Leibler concluded by saying that though Abbott was “likable,” he probably would not have won the next election.
Furthermore, he added, “Turnbull has the makings of a real leader – another John Howard plus.”
A similar, albeit more official, sentiment was expressed by the Executive Council of Australian Jewry, whose president, Robert Goot, and executive director, Peter Wertheim, released the following statement today:
The Executive Council of Australian Jewry, the elected representative body of the Australian Jewish community, conveys its heartiest congratulations to the Honorable Malcolm Turnbull MP, on his election to the position of Leader of the Liberal Party of Australia, and on being sworn in as the 29th Prime Minister of Australia.
Throughout his public life, Malcolm Turnbull has been a consistent and outspoken supporter of the Jewish community and Israel. Having represented, since 2004, the electorate of Wentworth which has the largest Jewish community in New South Wales, Malcolm Turnbull has been a regular and welcome visitor and speaker at Jewish community functions, generous with his time and deeply supportive of all aspects of Jewish communal life. He has a thorough understanding of the Jewish community and of Israel, which he visited in 2005, and an excellent relationship with the ECAJ.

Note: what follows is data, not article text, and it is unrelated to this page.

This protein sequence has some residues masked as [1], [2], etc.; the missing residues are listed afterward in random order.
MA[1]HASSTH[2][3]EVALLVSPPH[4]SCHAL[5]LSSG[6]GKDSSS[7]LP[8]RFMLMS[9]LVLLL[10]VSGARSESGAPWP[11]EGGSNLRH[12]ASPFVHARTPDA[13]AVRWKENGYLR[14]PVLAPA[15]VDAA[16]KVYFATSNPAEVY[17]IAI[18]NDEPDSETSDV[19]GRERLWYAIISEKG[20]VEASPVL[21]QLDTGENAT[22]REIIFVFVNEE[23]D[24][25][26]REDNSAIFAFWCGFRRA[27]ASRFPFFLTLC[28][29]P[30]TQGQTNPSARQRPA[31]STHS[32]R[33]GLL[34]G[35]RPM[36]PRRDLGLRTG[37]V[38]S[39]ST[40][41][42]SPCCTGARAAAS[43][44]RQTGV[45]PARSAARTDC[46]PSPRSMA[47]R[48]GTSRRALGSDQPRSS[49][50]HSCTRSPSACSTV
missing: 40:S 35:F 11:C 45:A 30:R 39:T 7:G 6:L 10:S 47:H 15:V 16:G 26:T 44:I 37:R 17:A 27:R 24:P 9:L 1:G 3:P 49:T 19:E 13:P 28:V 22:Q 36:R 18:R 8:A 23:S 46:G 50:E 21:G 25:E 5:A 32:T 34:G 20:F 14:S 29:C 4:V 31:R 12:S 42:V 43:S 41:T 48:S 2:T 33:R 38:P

We also extend warm congratulations to the Hon. Julie Bishop MP on being re-elected as Deputy Leader of the Liberal Party and continuing as Foreign Minister. We wish the Prime Minister, the Deputy Leader and their team every success in guiding our nation. May they be blessed with the wisdom, vision and courage to discern and do what is right and in Australia’s national interests in the decisions they make on behalf of the country.
We also congratulate the outgoing Prime Minister, the Hon. Tony Abbott MP on his term of office as head of the government and leader of the Liberal Party. Tony Abbott did much to strengthen the security of all Australians, an issue of paramount concern to our community. We also commend him for his unerring support for the State of Israel, particularly in times of war and conflict when its duty to defend its citizens was fiercely challenged, and in the face of disgraceful prejudice and discrimination in international forums, not least the United Nations.
The State of Israel has been blessed with many friends among international leaders, none of them more sincere than Mr Abbott. We wish Mr Abbott, his wife Margie and their three daughters, Bridget, Frances and Louise, all the very best for the future.
In a statement following his weekend victory, Turnbull stressed his commitment to his party’s worldview.
“Our values of free enterprise, of individual initiative, of freedom, this is what you need to be a successful agile economy in 2015,” he said. “What we have not succeeded in doing is translating those values into the policies and the ideas that will excite the Australian people and encourage them to believe and understand that we have a vision for their future.”